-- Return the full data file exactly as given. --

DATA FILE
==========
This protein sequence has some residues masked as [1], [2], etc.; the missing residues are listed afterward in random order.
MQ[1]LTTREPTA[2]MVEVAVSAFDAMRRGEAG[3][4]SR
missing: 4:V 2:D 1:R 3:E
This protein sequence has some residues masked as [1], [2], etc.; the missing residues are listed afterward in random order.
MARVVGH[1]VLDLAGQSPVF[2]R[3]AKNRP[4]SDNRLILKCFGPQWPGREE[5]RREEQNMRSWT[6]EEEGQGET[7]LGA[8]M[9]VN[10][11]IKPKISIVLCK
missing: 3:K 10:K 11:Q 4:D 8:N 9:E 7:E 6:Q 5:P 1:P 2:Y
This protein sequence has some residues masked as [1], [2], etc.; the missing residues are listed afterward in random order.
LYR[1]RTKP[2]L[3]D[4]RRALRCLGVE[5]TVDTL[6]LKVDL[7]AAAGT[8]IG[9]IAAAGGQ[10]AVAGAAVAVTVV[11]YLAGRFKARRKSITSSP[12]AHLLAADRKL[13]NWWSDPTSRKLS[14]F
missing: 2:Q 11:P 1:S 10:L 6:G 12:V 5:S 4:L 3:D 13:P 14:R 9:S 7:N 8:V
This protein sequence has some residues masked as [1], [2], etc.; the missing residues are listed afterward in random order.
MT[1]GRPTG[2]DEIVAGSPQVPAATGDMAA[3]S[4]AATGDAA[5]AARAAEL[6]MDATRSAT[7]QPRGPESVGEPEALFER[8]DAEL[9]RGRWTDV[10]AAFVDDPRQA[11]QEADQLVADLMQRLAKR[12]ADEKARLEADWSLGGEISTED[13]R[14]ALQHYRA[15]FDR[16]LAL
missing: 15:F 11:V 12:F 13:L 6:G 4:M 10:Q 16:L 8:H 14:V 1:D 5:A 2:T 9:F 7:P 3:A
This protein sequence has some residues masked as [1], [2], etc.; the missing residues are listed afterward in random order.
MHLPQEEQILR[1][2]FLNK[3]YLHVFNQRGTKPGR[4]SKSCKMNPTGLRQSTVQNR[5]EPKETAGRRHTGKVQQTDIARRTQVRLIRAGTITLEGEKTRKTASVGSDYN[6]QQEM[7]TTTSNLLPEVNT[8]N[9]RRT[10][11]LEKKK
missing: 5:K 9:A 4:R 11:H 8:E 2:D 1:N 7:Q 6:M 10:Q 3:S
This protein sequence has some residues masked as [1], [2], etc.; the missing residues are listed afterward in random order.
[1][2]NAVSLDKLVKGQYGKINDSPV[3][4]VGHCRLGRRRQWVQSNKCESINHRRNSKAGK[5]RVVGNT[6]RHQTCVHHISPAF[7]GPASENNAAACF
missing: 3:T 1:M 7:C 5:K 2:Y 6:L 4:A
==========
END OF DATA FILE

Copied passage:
This protein sequence has some residues masked as [1], [2], etc.; the missing residues are listed afterward in random order.
MQ[1]LTTREPTA[2]MVEVAVSAFDAMRRGEAG[3][4]SR
missing: 4:V 2:D 1:R 3:E
This protein sequence has some residues masked as [1], [2], etc.; the missing residues are listed afterward in random order.
MARVVGH[1]VLDLAGQSPVF[2]R[3]AKNRP[4]SDNRLILKCFGPQWPGREE[5]RREEQNMRSWT[6]EEEGQGET[7]LGA[8]M[9]VN[10][11]IKPKISIVLCK
missing: 3:K 10:K 11:Q 4:D 8:N 9:E 7:E 6:Q 5:P 1:P 2:Y
This protein sequence has some residues masked as [1], [2], etc.; the missing residues are listed afterward in random order.
LYR[1]RTKP[2]L[3]D[4]RRALRCLGVE[5]TVDTL[6]LKVDL[7]AAAGT[8]IG[9]IAAAGGQ[10]AVAGAAVAVTVV[11]YLAGRFKARRKSITSSP[12]AHLLAADRKL[13]NWWSDPTSRKLS[14]F
missing: 2:Q 11:P 1:S 10:L 6:G 12:V 5:S 4:L 3:D 13:P 14:R 9:S 7:N 8:V
This protein sequence has some residues masked as [1], [2], etc.; the missing residues are listed afterward in random order.
MT[1]GRPTG[2]DEIVAGSPQVPAATGDMAA[3]S[4]AATGDAA[5]AARAAEL[6]MDATRSAT[7]QPRGPESVGEPEALFER[8]DAEL[9]RGRWTDV[10]AAFVDDPRQA[11]QEADQLVADLMQRLAKR[12]ADEKARLEADWSLGGEISTED[13]R[14]ALQHYRA[15]FDR[16]LAL
missing: 15:F 11:V 12:F 13:L 6:G 4:M 10:Q 16:L 8:H 14:V 1:D 5:A 2:T 9:F 7:P 3:A
This protein sequence has some residues masked as [1], [2], etc.; the missing residues are listed afterward in random order.
MHLPQEEQILR[1][2]FLNK[3]YLHVFNQRGTKPGR[4]SKSCKMNPTGLRQSTVQNR[5]EPKETAGRRHTGKVQQTDIARRTQVRLIRAGTITLEGEKTRKTASVGSDYN[6]QQEM[7]TTTSNLLPEVNT[8]N[9]RRT[10][11]LEKKK
missing: 5:K 9:A 4:R 11:H 8:E 2:D 1:N 7:Q 6:M 10:Q 3:S
This protein sequence has some residues masked as [1], [2], etc.; the missing residues are listed afterward in random order.
[1][2]NAVSLDKLVKGQYGKINDSPV[3][4]VGHCRLGRRRQWVQSNKCESINHRRNSKAGK[5]RVVGNT[6]RHQTCVHHISPAF[7]GPASENNAAACF
missing: 3:T 1:M 7:C 5:K 2:Y 6:L 4:A